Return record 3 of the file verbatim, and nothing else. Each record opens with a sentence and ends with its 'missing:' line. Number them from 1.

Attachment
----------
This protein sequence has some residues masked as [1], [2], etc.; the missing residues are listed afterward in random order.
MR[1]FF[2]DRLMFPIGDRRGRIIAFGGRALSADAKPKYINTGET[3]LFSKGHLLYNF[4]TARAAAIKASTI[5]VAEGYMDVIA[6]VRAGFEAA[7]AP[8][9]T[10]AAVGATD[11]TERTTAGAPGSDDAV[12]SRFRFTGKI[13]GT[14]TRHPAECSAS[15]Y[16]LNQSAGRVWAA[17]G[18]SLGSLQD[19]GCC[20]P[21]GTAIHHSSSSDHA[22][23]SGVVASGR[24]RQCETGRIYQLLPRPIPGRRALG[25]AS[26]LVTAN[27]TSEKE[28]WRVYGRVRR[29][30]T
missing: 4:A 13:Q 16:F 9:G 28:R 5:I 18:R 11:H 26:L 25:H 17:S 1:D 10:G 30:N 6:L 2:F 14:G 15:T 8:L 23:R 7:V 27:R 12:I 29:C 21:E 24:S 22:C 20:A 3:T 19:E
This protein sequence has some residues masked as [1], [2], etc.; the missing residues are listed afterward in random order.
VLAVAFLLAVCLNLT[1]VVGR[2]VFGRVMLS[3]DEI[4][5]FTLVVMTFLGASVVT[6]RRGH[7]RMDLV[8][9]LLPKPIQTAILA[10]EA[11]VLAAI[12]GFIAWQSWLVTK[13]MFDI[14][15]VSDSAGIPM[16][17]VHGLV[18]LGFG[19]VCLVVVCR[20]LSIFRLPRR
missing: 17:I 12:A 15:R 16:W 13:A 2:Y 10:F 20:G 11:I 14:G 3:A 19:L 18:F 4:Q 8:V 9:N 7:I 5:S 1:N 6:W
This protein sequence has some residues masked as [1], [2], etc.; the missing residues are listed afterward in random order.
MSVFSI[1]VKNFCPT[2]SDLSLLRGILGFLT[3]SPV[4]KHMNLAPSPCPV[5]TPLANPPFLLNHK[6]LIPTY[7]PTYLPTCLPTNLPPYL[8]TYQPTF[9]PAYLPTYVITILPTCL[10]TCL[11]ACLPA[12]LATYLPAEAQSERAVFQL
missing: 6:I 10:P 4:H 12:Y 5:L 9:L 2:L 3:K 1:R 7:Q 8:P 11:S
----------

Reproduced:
This protein sequence has some residues masked as [1], [2], etc.; the missing residues are listed afterward in random order.
MSVFSI[1]VKNFCPT[2]SDLSLLRGILGFLT[3]SPV[4]KHMNLAPSPCPV[5]TPLANPPFLLNHK[6]LIPTY[7]PTYLPTCLPTNLPPYL[8]TYQPTF[9]PAYLPTYVITILPTCL[10]TCL[11]ACLPA[12]LATYLPAEAQSERAVFQL
missing: 6:I 10:P 4:H 12:Y 5:L 9:L 2:L 3:K 1:R 7:Q 8:P 11:S